Last modified: 2020-02-07 by ivan sache
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Flag of Talant - Image by Arnaud Leroy, 22 September 2005
The municipality of Talant (12,332 inhabitants in 1999; 498 ha; municipal website) is located a few kilometers north-west of Dijon. It is now part of the Greater Dijon.
Until the 12th century, "mons de Talanz" (Mount Talant), a rocky
spur dominating the river Ouche (353 m a.s.l.) belonged to the St.
Bénigne's abbey in Dijon. It was a desert place known to be inhabited
by fairies and other magic creatures.
In 1208, Duke Odo III of Burgundy, member of the Capetian House of Burgundy, built the fortress of Talant in order to secure his treasures and archives. North of the castle, he founded a new fortified city and a priory, ran by a few monks from the St. Bénigne's abbey. The wall of the fortress surrounded the hill on more than 1 km, and was protected by 33 towers. The Confrairie Tower is the only remain of Odo's fortress. In November 1216, Odo III granted a charter to the city of Talant: the inhabitants of Talant were granted an independent municipal council, rules by four échevins appointed each year on St. John the Baptist's Day (24 June). The Talantais were also exempted of all tax and military service.
Odo III died in September 1218, and was succeeded by his widow Alix
de Vergy until their son Hugh IV reached age. Hugh
increased his father's domain and went on Crusade in Egypt with King
Saint Louis. Back to Talant, he built the castle of la Maladière. His
son Robert II also enjoyed staying in Talant and increased the domain
of Talant with the domains of Val Suzon and Daix, reaching river
Odo IV confirmed the privileges of Talant and used the fortress as his headquarters for his political and military operations. On 9 February 1326, Odo IV welcomed in Talant his mother-in-law Johanna, widow of King of France Philip V. Ten years later, a brilliant festival was organized in Talant to honour King of France Philip VI of Valois, on his way to Avignon where he asked the Pope to negotiate a truth with the English.
Odo IV died of black plague in 1349 and a civil war broke out in
Burgundy. His daughter-in-law Johanna of Boulogne married the (not yet)
King of France John II and became Queen of France in 1350. Her
son Philip de Rouvres died in 1361, one year after having confirmed
the privileges of Talant, and Burgundy was reincorporated to the
Kingdom of France. John II visited the castle of Talant in December
1361 and confirmed once again the privileges of the city.
On 6 September 1363, John's fourth son, Philip the Bold, already Duke of Touraine, was granted Burgundy as his apanage, and founded the second house of Burgundy. Philip confirmed the privileges of Talant by a solemn act in 1370 and suppressed the tax on salt (gabelle). On 23 September 1373, Duchess Margaret of Flanders, ruling the duchy during the leave of her husband, moved her court to the castle of Talant, which increased the wealth of the city. In 1376, there were c. 700 inhabitants in the city and Lombard moneymakers set up there. John Fearless, Philip's son and successor, said that the castle of Talant was "the most beautiful, the most lordly and one of the keys of his duchy". Back from the Crusade in 1396, he offered the painting of St. Luke's Virgin to the church Notre-Dame in Talant. On 11 February 1421, Duke Philip the Good was crowned; he confirmed the privileges of Talant by new Patented Letters and ordered the building of two more towers. In 1431, Isabel of Portugal moved to Talant with her son Charles (later duke Charles the Bold) to be protected from the Flayers, the bands of sacked soldiers who threatened Dijon. When the black plague hit Dijon in 1466, Charles the Bold moved the Chamber of Accounting of the duchy to Talant.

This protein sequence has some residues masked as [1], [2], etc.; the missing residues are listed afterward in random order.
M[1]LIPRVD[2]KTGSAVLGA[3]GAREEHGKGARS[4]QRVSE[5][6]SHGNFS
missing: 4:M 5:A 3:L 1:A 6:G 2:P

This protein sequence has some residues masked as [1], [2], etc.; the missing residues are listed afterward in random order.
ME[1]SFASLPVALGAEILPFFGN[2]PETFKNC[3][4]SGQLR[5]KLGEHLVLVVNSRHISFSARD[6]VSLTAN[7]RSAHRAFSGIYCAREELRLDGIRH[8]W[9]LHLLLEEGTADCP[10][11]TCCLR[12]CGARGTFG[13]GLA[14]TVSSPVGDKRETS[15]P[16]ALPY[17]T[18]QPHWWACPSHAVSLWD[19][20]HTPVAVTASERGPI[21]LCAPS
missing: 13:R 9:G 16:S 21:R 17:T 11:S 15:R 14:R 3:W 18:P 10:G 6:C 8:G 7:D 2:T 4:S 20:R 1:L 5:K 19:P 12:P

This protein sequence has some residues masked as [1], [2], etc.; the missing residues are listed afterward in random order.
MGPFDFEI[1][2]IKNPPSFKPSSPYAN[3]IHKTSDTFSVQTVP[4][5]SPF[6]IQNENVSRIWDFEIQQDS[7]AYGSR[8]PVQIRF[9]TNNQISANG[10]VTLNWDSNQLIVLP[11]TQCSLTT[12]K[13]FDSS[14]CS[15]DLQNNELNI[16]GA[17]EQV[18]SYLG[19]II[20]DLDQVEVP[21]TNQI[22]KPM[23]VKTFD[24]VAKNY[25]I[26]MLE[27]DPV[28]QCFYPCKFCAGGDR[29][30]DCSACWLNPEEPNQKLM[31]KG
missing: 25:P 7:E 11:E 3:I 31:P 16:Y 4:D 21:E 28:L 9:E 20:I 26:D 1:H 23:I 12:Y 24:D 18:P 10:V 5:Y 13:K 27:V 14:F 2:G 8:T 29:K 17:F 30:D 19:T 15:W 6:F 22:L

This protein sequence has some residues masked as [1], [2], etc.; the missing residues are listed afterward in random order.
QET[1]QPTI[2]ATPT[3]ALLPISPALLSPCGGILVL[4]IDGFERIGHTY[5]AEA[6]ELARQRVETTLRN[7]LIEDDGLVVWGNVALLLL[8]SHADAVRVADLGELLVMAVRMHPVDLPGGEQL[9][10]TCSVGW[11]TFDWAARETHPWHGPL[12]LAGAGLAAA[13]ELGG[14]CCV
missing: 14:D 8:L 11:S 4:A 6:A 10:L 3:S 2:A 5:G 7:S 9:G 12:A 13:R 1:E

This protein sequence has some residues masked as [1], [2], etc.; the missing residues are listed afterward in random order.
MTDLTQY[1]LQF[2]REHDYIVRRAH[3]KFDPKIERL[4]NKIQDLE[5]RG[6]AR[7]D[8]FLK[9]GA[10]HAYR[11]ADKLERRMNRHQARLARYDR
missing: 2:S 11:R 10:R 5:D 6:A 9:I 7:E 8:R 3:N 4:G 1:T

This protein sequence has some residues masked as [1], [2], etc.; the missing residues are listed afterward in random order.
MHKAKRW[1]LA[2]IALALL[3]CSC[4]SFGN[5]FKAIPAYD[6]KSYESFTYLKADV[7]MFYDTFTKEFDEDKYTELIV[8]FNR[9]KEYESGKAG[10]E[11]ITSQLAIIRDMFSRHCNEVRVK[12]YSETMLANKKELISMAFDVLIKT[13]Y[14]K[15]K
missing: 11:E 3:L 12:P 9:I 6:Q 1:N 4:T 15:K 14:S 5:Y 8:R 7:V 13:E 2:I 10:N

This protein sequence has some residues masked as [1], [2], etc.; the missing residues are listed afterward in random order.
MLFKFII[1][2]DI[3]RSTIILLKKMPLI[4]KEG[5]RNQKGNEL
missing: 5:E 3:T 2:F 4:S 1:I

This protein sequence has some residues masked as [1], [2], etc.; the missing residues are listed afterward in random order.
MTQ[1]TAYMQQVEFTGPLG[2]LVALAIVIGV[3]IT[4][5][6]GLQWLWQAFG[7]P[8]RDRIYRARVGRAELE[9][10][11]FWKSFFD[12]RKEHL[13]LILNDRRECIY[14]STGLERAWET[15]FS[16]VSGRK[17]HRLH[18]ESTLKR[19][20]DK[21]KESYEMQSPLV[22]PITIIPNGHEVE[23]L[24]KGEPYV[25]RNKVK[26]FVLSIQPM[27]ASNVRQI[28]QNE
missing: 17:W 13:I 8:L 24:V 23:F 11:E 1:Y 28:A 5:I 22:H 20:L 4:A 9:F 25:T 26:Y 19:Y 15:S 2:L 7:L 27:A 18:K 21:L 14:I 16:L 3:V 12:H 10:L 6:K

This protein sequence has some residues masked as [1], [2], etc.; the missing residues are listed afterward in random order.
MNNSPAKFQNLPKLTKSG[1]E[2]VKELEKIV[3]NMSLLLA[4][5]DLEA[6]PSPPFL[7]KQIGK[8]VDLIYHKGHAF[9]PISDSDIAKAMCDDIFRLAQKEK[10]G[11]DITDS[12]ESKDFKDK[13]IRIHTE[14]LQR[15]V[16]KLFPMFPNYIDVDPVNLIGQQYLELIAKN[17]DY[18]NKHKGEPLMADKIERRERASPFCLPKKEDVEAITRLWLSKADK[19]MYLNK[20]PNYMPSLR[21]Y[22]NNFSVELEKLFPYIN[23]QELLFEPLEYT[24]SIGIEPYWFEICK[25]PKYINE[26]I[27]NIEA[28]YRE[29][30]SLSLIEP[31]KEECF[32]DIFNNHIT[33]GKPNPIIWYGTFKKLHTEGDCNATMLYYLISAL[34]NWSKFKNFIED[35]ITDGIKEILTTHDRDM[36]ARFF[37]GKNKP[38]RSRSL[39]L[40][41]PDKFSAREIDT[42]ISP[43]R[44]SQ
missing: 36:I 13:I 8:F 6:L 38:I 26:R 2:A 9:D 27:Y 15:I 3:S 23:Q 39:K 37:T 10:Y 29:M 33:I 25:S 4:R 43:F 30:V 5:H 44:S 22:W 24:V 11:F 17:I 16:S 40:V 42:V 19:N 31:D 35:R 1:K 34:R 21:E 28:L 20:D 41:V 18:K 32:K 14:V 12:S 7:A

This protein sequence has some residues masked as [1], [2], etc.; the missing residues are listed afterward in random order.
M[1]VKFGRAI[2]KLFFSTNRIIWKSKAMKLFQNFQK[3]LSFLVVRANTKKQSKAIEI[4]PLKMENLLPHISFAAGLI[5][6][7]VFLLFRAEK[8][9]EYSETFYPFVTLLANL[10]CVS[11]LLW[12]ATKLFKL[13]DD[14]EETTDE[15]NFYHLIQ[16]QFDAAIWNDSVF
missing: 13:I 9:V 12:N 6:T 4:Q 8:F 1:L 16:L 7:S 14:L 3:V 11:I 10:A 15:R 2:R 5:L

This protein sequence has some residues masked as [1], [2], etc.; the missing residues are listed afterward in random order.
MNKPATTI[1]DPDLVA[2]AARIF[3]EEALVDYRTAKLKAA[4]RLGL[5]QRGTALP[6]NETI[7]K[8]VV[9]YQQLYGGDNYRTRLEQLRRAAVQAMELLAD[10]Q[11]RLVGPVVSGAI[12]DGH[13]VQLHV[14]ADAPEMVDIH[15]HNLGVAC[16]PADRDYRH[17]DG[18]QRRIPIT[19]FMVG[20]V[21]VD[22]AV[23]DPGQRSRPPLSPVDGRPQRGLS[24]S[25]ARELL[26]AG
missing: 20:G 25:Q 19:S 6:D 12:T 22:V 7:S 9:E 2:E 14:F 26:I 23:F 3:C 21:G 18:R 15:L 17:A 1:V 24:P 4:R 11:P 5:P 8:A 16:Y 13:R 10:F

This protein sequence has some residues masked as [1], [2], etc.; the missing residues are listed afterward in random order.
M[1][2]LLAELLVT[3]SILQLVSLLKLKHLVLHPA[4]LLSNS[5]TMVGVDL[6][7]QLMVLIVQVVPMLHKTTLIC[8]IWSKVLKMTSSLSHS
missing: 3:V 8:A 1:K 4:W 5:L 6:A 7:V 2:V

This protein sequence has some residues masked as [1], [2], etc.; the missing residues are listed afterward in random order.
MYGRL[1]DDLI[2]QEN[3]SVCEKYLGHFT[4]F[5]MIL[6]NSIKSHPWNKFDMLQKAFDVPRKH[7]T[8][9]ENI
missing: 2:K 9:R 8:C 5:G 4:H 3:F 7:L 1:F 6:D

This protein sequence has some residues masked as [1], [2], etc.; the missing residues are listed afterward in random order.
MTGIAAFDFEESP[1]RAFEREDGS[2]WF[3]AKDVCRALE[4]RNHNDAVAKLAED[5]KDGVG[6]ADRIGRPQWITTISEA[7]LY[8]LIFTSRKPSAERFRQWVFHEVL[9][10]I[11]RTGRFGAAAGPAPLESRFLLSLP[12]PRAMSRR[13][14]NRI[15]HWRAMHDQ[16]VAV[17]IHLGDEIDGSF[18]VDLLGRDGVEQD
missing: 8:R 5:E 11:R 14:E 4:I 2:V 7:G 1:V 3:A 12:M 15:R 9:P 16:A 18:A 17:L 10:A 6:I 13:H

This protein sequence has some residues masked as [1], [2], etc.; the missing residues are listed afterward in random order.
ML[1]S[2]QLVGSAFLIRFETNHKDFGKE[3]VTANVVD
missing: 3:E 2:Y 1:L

After the reincorporation of Burgundy to France in 1477, the privileges of Talant were confirmed by Kings Charles VIII (1494), Louis XII (1501) and Franvis I (1524). Henry III increased the garrison of the fortress. During the Wars of Religion, the Guise party seized the castle by guile in 1585; the cannons of the fortress shot on Henry IV in 1594 when he marched against Dijon. After his victory in Fontaine Française, the king recovered the castles of Dijon and Talant. In July 1598, the destruction of the fortress and the city walls was decided and achieved within six months. Talant became a simple village and lost all its municipal privileges.
Nothing important occurred in Talant until January 1871. During the Franco-Prussian war, the Eastern French Army, commanded by General Bourbaki and helped by Garibaldi's volunteers, defended the strategic place of Talant against the Prussians.
Ivan Sache, 22 September 2005
The flag of Talant, as hoisted in front of the Town Hall, is vertically divided blue-yellow. The flag is based on the municipal arms, "Bendy azure and or six pieces".
These were the arms of Duke Odo III, the founder of the city. They can be seen with a red bordure in the banner of arms of Burgundy, second and fourth quarters (Burgundy ancien). Odo III's seal dated 1193 shows a barry instead of bendy shield.
The greater arms of Talant are surmounted by a golden five-tower mural crown and surrounded by two wreath tied by a white scroll with the name of the municipality.
Pascal Vagnat & Ivan Sache, 22 September 2005